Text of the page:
If some folks are correct about the Mayan calendar, we are in for a very bleak Christmas season indeed. If all goes as predicted, you won’t have to worry about your use-it-or-lose-it annual leave.
Forget presents. Don’t bother stocking up on eggnog. Don’t bother to make your December or January mortgage payment. What’s the bank going to do, foreclose?
Even if the world doesn’t end on Dec. 21, a potential politician-designed fate awaits us: Sequestration. Those automatic, across-the- board cuts that will take place in January unless Congress and the White House do the unthinkable and agree on something. Politicians say they are now working frantically to save us from the ticking fiscal time bomb they created.
Since sequestration is an unknown quantity to most (maybe all) of us, every likely scenario is in part guess-work. There is also a political and/or PR spin to many of the predictions of gloom and doom. Friday’s column laid out some of the guesstimates. That prompted some comments from long-time feds. Some of them say that even if the worst doesn’t happen, the buildup to sequestration could rattle the stock market and your TSP balances. Some responses were deadly serious, some tongue-in-cheek. Take your pick:
Mike, RE: your Friday column comment on a last-minute agreement that will defuse sequestration. While I think that may be what happens, I am afraid it will be too little, too late.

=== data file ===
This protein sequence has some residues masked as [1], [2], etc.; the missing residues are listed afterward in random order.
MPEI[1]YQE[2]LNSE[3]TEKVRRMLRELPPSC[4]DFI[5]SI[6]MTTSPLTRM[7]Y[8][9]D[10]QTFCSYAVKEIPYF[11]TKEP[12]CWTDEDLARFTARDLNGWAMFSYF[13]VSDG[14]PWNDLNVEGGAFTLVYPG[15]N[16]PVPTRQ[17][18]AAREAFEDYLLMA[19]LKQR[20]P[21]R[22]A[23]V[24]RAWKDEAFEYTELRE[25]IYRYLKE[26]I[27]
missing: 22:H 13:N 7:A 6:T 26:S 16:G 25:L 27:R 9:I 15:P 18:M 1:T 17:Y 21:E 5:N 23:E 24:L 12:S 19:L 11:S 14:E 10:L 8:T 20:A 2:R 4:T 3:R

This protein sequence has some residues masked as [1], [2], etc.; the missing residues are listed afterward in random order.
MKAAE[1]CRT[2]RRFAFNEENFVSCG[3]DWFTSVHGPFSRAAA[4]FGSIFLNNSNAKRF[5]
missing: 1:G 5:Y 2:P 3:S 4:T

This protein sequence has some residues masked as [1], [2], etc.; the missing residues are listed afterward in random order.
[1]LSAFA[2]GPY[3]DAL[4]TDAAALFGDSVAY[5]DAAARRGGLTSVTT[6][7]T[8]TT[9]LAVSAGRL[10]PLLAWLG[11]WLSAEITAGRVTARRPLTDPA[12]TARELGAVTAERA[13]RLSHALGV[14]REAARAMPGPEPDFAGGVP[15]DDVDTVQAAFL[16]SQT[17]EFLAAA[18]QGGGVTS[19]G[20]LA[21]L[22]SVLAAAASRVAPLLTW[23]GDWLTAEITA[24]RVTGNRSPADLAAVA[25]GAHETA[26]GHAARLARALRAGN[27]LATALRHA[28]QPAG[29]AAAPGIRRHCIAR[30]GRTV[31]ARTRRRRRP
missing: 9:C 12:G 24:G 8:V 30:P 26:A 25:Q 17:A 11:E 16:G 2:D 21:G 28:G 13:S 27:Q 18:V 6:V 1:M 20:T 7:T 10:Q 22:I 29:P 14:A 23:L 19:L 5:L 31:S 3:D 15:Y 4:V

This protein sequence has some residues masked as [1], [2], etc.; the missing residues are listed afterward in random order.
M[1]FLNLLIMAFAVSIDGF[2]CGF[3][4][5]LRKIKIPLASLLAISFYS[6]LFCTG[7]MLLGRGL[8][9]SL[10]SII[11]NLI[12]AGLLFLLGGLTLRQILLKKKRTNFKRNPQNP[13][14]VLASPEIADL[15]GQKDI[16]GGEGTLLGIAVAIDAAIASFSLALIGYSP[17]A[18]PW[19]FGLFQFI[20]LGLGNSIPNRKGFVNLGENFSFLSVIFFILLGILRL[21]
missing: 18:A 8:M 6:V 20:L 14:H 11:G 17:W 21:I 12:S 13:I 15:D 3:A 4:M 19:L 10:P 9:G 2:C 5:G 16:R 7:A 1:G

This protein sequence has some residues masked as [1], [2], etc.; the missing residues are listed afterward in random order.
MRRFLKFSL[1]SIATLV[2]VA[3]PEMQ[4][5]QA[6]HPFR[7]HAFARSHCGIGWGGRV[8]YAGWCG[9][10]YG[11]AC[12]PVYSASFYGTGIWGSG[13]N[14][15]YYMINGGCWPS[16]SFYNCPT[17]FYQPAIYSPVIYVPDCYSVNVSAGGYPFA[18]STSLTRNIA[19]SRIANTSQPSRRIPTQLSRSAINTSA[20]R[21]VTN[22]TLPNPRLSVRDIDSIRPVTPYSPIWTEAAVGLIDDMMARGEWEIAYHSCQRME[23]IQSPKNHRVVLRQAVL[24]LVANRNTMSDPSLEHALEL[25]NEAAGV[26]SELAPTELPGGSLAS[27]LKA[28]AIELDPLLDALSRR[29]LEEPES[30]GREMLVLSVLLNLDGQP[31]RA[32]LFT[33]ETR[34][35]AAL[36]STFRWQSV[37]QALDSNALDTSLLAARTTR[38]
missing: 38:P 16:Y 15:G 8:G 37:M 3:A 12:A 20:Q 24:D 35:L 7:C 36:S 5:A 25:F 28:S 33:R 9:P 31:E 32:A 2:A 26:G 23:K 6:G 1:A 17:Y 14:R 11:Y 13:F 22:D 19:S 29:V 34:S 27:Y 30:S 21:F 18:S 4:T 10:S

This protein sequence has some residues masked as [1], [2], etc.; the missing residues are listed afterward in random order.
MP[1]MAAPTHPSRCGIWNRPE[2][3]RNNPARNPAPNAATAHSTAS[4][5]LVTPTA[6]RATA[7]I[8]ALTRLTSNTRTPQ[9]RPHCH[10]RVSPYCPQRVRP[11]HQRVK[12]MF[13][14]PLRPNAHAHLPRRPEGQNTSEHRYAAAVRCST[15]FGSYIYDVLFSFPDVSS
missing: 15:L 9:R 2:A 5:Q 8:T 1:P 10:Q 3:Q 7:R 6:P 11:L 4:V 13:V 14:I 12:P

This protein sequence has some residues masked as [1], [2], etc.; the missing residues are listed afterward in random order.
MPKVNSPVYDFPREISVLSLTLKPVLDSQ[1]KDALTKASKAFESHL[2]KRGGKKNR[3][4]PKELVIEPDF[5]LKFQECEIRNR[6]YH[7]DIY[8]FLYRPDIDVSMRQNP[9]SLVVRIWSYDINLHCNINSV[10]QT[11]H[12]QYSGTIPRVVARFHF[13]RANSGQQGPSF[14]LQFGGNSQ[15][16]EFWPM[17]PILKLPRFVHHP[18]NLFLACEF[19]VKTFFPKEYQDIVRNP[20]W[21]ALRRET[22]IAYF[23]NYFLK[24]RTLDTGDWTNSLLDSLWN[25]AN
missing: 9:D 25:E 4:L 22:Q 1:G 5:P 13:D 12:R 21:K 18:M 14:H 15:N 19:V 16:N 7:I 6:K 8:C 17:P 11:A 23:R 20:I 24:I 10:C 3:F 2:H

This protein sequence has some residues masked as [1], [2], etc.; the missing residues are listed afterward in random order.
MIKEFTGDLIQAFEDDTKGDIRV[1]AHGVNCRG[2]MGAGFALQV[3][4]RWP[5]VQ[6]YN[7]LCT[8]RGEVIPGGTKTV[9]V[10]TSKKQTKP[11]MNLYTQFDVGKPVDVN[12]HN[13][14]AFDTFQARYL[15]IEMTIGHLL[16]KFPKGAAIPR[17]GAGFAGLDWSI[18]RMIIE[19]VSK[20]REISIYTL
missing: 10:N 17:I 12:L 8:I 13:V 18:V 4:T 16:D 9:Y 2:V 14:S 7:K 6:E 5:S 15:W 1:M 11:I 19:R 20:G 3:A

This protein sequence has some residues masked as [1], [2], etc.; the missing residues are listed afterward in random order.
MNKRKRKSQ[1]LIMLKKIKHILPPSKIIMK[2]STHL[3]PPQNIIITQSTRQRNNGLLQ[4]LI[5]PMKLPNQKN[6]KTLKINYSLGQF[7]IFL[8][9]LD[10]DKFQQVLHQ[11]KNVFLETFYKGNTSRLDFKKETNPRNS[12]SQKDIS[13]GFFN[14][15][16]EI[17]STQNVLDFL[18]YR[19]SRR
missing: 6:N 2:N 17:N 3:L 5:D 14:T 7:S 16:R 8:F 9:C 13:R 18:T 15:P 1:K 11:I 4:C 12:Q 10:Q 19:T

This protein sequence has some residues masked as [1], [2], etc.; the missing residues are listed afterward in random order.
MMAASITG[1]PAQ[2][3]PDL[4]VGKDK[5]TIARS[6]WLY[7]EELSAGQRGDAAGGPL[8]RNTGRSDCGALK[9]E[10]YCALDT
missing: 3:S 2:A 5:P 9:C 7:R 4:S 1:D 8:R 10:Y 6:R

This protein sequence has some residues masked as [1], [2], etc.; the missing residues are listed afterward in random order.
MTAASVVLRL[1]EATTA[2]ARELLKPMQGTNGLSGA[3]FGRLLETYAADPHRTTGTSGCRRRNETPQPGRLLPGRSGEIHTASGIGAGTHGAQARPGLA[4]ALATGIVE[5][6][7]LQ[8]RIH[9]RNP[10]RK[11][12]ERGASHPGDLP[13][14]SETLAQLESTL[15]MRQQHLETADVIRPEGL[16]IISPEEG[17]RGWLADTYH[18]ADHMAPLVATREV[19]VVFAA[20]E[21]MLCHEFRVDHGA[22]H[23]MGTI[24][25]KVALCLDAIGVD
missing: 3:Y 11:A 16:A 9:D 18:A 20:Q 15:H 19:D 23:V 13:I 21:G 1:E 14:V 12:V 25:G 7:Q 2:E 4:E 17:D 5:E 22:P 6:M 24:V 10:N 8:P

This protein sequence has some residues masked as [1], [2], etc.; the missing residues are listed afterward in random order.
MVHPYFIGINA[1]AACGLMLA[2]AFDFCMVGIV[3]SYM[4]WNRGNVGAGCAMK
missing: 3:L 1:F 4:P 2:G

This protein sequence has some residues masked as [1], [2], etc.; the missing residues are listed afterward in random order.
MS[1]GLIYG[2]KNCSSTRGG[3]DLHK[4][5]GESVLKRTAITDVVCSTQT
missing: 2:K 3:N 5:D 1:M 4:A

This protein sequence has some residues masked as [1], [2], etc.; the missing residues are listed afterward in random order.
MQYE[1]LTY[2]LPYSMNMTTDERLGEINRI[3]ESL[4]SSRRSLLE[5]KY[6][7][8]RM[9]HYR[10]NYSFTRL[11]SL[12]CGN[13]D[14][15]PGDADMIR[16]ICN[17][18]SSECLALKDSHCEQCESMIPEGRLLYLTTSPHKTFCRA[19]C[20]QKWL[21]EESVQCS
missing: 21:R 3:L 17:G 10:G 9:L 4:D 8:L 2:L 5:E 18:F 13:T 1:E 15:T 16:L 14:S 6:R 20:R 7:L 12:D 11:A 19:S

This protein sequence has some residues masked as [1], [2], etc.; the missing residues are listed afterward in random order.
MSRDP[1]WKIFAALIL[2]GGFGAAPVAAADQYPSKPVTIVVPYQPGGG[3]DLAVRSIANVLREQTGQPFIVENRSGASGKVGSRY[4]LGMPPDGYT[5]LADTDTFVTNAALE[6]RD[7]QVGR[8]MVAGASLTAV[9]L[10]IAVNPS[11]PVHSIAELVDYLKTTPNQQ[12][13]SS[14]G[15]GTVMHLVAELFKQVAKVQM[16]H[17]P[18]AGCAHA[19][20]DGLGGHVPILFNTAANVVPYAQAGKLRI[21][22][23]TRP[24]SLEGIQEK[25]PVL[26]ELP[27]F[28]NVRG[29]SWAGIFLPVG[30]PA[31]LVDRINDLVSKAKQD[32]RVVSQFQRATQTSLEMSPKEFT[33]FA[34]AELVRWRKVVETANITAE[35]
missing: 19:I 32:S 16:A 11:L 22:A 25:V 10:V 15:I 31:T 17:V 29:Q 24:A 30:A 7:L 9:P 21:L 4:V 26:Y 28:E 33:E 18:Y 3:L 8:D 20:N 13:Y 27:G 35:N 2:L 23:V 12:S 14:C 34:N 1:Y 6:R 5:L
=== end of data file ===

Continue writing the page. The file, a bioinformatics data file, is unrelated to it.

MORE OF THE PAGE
In a rush to do something, anything, they may not do enough to quell the markets. The more they put into this, the more they will get out of it. A last minute hack job is likely to send the market into a frenzy.
I am at a point now that I cannot risk another financial meltdown with my retirement but the returns in C and S funds have been so good I don’t want to move to G unless I have to.
As the sequestration issue unfolds, you would do us all a great service by bringing forward advisers on what we should do with our TSP accounts. — C.P., Hampton, Va.
Great comment. Any thoughts or advice?
Finally this upbeat take from a long-time, about-to-retire fed:
What happens if sequestration happens? It is all such a game of chance! I just hope I see Jan. 3 without a hitch, and I can read your articles at home. I promise not to write too many notes to you!…But now the Mayan calendar is different! My eye doctor and I agreed a few years back that this is the year to not plan on Christmas shopping until Dec. 23. Why waste the time? If is is the end of time, then we do not need to bother. If it is not, then there should be some great buys! Who cares if the family gets the Christmas leftovers from Wal- Mart? Hey, we have the day to be together!
If it is the end of time, then I think God will be more pleased that maybe we spent more time praying. With that said, I think maybe God left that fear in us to see how many of us will remember to count our blessings and pray more often. I believe he does have a sense of humor! For those who do not believe this, then they have not walked down a city street with their eyes really open.” — Cindy with the IRS…but not much longer
So how about tapping the wisdom of the crowd? What, if anything, should people be doing — including doing nothing?
Groups renew call for capping ‘exorbitant’ contractor salaries A collection of federal unions and watchdog groups wrote to the House and Senate Armed Services Committee urging support for a law capping taxpayer-funded contracting compensation costs at $230,700 – the maximum salary earned by the highest-paid federal employees.
USPS hits borrowing limit for first time The U.S. Postal Service hit its $15 billion borrowing limit for the first time late last month, the agency confirmed. The Wall Street Journal first reported earlier this week that the USPS reached the limit on the amount of money it can borrow from the Treasury Department and is now dependent solely on its own revenue to sustain operations.